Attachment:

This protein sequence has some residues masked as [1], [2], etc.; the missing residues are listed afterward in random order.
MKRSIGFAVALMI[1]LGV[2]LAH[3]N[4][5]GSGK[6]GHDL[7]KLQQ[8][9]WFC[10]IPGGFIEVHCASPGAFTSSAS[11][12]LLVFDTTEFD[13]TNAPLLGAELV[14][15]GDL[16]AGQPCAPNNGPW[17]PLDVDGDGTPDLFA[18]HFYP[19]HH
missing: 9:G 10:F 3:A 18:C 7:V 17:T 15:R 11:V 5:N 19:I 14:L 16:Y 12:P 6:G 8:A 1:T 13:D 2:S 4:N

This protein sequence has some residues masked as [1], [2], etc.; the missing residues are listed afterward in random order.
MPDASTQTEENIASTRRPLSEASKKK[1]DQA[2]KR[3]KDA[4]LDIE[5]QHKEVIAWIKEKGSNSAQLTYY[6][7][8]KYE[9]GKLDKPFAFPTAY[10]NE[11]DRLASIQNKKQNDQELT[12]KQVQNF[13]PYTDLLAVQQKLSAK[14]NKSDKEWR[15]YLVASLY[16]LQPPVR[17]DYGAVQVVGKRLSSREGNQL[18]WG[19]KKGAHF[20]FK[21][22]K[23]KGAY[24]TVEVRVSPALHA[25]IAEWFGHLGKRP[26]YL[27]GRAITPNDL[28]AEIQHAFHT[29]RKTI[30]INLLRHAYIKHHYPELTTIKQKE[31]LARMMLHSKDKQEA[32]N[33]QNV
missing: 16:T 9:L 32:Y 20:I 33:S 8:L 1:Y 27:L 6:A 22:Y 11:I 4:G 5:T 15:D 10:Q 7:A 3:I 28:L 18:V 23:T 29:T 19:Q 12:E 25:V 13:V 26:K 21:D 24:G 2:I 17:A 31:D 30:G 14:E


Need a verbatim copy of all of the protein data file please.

This protein sequence has some residues masked as [1], [2], etc.; the missing residues are listed afterward in random order.
MKRSIGFAVALMI[1]LGV[2]LAH[3]N[4][5]GSGK[6]GHDL[7]KLQQ[8][9]WFC[10]IPGGFIEVHCASPGAFTSSAS[11][12]LLVFDTTEFD[13]TNAPLLGAELV[14][15]GDL[16]AGQPCAPNNGPW[17]PLDVDGDGTPDLFA[18]HFYP[19]HH
missing: 9:G 10:F 3:A 18:C 7:V 17:T 15:R 11:V 5:N 19:I 14:L 16:Y 12:P 6:G 8:A 1:T 13:D 2:S 4:N

This protein sequence has some residues masked as [1], [2], etc.; the missing residues are listed afterward in random order.
MPDASTQTEENIASTRRPLSEASKKK[1]DQA[2]KR[3]KDA[4]LDIE[5]QHKEVIAWIKEKGSNSAQLTYY[6][7][8]KYE[9]GKLDKPFAFPTAY[10]NE[11]DRLASIQNKKQNDQELT[12]KQVQNF[13]PYTDLLAVQQKLSAK[14]NKSDKEWR[15]YLVASLY[16]LQPPVR[17]DYGAVQVVGKRLSSREGNQL[18]WG[19]KKGAHF[20]FK[21][22]K[23]KGAY[24]TVEVRVSPALHA[25]IAEWFGHLGKRP[26]YL[27]GRAITPNDL[28]AEIQHAFHT[29]RKTI[30]INLLRHAYIKHHYPELTTIKQKE[31]LARMMLHSKDKQEA[32]N[33]QNV
missing: 16:T 9:L 32:Y 20:I 33:S 8:L 1:Y 27:L 6:A 22:Y 11:I 4:G 5:T 15:D 10:Q 7:A 3:I 28:L 18:V 23:T 29:T 19:Q 12:E 25:V 13:V 26:K 21:D 24:G 2:I 17:A 31:D 30:G 14:E